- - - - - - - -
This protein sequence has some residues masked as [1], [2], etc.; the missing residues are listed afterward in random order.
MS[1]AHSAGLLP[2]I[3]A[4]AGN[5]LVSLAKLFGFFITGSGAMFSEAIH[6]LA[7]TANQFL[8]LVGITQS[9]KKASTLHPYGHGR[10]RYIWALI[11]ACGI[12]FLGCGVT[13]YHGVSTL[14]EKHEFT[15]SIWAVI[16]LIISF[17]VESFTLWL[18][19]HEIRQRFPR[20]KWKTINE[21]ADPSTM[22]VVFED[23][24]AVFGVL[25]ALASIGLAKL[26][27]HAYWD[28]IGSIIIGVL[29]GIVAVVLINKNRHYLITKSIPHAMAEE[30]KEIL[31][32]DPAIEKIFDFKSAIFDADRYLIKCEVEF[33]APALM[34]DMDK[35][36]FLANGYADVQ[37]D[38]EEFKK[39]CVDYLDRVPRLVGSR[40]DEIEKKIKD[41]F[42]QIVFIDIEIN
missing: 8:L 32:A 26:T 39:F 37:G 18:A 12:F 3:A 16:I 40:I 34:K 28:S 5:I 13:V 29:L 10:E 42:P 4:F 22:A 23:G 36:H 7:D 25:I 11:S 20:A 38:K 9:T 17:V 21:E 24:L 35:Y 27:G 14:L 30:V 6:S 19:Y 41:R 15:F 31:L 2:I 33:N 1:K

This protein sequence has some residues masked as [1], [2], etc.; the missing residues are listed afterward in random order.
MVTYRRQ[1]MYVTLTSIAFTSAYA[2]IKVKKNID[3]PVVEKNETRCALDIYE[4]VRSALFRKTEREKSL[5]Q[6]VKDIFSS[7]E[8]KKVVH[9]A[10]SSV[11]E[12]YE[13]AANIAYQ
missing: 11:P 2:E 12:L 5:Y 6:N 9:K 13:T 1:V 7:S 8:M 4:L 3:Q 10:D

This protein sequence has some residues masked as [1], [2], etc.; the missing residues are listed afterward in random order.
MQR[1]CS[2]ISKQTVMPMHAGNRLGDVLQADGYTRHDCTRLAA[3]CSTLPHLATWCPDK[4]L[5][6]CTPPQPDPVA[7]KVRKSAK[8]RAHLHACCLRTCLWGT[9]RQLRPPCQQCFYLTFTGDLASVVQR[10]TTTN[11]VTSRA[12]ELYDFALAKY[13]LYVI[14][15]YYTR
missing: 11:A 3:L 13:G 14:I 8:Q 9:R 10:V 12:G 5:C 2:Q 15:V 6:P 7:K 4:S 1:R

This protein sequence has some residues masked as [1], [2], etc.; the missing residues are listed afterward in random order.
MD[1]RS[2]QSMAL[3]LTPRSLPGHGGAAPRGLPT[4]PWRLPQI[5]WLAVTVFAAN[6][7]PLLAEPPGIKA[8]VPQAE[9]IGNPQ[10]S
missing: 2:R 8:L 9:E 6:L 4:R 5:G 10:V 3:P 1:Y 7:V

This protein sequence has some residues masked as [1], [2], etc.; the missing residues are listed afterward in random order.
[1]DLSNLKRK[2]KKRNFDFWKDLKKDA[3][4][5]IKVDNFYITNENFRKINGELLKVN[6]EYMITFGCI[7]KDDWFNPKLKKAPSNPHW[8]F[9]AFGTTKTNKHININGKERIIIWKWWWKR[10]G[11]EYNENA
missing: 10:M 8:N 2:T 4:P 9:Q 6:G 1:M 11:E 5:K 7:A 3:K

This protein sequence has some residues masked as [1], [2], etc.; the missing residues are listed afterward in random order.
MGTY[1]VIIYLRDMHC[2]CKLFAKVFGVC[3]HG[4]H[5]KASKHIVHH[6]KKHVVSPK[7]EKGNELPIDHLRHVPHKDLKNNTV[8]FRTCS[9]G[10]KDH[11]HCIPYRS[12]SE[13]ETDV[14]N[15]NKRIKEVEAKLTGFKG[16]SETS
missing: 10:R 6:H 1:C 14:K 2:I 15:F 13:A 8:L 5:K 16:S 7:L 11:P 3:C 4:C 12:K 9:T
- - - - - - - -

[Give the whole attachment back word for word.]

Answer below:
This protein sequence has some residues masked as [1], [2], etc.; the missing residues are listed afterward in random order.
MS[1]AHSAGLLP[2]I[3]A[4]AGN[5]LVSLAKLFGFFITGSGAMFSEAIH[6]LA[7]TANQFL[8]LVGITQS[9]KKASTLHPYGHGR[10]RYIWALI[11]ACGI[12]FLGCGVT[13]YHGVSTL[14]EKHEFT[15]SIWAVI[16]LIISF[17]VESFTLWL[18][19]HEIRQRFPR[20]KWKTINE[21]ADPSTM[22]VVFED[23][24]AVFGVL[25]ALASIGLAKL[26][27]HAYWD[28]IGSIIIGVL[29]GIVAVVLINKNRHYLITKSIPHAMAEE[30]KEIL[31][32]DPAIEKIFDFKSAIFDADRYLIKCEVEF[33]APALM[34]DMDK[35][36]FLANGYADVQ[37]D[38]EEFKK[39]CVDYLDRVPRLVGSR[40]DEIEKKIKD[41]F[42]QIVFIDIEIN
missing: 8:L 32:A 26:T 39:F 37:G 18:A 12:F 3:A 16:I 40:I 34:K 28:S 5:I 13:V 29:L 10:E 42:P 4:F 22:A 23:G 36:H 7:D 25:I 11:S 20:A 38:K 9:T 17:V 21:E 24:L 35:Y 27:G 14:L 30:V 6:S 19:Y 41:R 15:F 31:L 2:I 33:N 1:K

This protein sequence has some residues masked as [1], [2], etc.; the missing residues are listed afterward in random order.
MVTYRRQ[1]MYVTLTSIAFTSAYA[2]IKVKKNID[3]PVVEKNETRCALDIYE[4]VRSALFRKTEREKSL[5]Q[6]VKDIFSS[7]E[8]KKVVH[9]A[10]SSV[11]E[12]YE[13]AANIAYQ
missing: 11:P 2:E 12:L 5:Y 6:N 9:K 13:T 1:V 7:S 8:M 4:L 3:Q 10:D

This protein sequence has some residues masked as [1], [2], etc.; the missing residues are listed afterward in random order.
MQR[1]CS[2]ISKQTVMPMHAGNRLGDVLQADGYTRHDCTRLAA[3]CSTLPHLATWCPDK[4]L[5][6]CTPPQPDPVA[7]KVRKSAK[8]RAHLHACCLRTCLWGT[9]RQLRPPCQQCFYLTFTGDLASVVQR[10]TTTN[11]VTSRA[12]ELYDFALAKY[13]LYVI[14][15]YYTR
missing: 11:A 3:L 13:G 14:I 8:Q 9:R 10:V 12:G 5:C 2:Q 15:V 6:P 7:K 4:S 1:R

This protein sequence has some residues masked as [1], [2], etc.; the missing residues are listed afterward in random order.
MD[1]RS[2]QSMAL[3]LTPRSLPGHGGAAPRGLPT[4]PWRLPQI[5]WLAVTVFAAN[6][7]PLLAEPPGIKA[8]VPQAE[9]IGNPQ[10]S
missing: 2:R 8:L 9:E 6:L 4:R 5:G 10:V 3:P 1:Y 7:V

This protein sequence has some residues masked as [1], [2], etc.; the missing residues are listed afterward in random order.
[1]DLSNLKRK[2]KKRNFDFWKDLKKDA[3][4][5]IKVDNFYITNENFRKINGELLKVN[6]EYMITFGCI[7]KDDWFNPKLKKAPSNPHW[8]F[9]AFGTTKTNKHININGKERIIIWKWWWKR[10]G[11]EYNENA
missing: 10:M 8:N 2:T 4:P 9:Q 6:G 1:M 11:E 5:K 7:A 3:K

This protein sequence has some residues masked as [1], [2], etc.; the missing residues are listed afterward in random order.
MGTY[1]VIIYLRDMHC[2]CKLFAKVFGVC[3]HG[4]H[5]KASKHIVHH[6]KKHVVSPK[7]EKGNELPIDHLRHVPHKDLKNNTV[8]FRTCS[9]G[10]KDH[11]HCIPYRS[12]SE[13]ETDV[14]N[15]NKRIKEVEAKLTGFKG[16]SETS
missing: 10:R 6:H 1:C 14:K 2:I 15:F 13:A 8:L 5:K 16:S 7:L 11:P 3:C 4:C 12:K 9:T